Unrequited ROI


Readers know my pet peeve about ROI (Return On Investment) and my contention that the people who talk most about ROI are the ones who aren’t getting any.  ROI can be an addiction. It can turn a normal marketer into a living breathing marketing calculator. But measuring tactic after tactic then correcting and tweaking tends to bypass the most important measure of all — strategy. I favor ROS (Return On Strategy).    


Let me use an example. For a ski resort whose brand strategy is “The best groomed mountain in the Northeast,” it’s not that difficult to see how one might measure resort delivery on “best groomed.”  Grooming, on the customer experience side, can be measured based upon customer satisfaction, resort cleanliness, employee politeness. As for the on-mountain experience, measures might include trails opened, snow coverage, icing conditions, etc.  These strategic measures can then be calculated over time against ticket sales and other revenue sources. If the strategy is good, positive revenue should track against positive grooming metrics.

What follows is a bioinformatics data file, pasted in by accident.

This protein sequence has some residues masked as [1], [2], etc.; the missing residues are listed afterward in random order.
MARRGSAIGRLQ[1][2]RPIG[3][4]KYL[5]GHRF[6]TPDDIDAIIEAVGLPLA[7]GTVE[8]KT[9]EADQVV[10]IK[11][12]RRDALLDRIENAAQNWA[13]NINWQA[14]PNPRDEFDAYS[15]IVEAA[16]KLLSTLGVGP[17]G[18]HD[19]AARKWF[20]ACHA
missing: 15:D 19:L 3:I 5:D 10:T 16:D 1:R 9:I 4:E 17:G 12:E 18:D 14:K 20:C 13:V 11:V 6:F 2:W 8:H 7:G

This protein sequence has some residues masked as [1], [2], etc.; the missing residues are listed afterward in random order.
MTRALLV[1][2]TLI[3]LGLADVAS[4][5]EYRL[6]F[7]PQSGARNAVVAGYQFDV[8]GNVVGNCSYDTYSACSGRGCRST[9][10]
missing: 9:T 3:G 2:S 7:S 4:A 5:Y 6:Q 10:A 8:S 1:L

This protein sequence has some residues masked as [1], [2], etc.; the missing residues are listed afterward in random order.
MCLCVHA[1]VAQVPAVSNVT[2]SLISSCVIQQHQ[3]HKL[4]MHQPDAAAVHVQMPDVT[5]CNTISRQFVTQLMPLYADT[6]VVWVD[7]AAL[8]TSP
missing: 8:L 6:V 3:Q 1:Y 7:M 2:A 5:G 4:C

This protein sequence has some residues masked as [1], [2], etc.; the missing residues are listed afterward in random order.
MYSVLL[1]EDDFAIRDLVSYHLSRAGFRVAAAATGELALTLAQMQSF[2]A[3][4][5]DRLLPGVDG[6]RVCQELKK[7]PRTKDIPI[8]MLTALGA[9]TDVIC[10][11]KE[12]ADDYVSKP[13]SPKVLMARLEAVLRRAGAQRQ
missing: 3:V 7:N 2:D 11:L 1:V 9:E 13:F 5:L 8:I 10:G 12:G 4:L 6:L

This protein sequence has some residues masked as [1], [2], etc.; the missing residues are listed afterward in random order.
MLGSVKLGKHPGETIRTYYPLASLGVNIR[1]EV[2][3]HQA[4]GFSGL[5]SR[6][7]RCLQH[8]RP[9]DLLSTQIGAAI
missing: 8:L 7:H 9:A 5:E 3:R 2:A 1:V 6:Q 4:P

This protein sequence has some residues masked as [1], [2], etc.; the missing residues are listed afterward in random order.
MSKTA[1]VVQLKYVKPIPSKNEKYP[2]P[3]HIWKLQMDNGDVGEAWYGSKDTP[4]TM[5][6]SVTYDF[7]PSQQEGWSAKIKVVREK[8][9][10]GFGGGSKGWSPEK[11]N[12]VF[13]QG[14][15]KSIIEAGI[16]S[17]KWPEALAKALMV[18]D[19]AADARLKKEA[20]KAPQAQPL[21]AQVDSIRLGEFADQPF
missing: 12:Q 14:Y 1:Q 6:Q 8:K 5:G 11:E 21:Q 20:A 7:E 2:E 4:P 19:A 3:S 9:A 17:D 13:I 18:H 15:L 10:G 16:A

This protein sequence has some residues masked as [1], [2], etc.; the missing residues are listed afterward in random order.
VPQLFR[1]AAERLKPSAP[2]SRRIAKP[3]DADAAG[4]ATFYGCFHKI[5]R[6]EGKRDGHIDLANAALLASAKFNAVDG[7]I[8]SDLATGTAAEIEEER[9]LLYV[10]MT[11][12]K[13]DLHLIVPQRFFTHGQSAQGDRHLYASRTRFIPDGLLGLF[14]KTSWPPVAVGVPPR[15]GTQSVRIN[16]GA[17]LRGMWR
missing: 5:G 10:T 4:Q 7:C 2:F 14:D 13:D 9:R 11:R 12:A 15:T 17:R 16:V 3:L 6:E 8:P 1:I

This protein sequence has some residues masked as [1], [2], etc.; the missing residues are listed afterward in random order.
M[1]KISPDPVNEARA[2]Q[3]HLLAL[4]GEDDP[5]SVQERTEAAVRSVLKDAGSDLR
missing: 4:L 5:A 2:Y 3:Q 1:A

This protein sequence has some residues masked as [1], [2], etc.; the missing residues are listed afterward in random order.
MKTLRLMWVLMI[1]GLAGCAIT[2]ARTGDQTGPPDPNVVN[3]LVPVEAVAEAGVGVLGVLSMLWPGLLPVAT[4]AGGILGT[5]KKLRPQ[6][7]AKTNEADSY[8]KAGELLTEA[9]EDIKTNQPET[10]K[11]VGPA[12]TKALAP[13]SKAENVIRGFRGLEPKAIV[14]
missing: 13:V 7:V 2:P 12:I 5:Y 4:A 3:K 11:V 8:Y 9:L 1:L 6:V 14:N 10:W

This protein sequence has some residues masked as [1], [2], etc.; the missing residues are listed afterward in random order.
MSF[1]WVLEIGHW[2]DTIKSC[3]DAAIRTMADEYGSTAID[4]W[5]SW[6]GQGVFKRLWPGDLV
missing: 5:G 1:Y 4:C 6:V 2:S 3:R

ROI, on the other hand, tends to measure marketing investment, e.g., return on radio advertising budget, return on a give-away promotion, a pay per click campaign.


I’m all for measurement, trust me, but measurement without a brand strategy is unrequited. It reminds me of the question “How long is a piece of string?”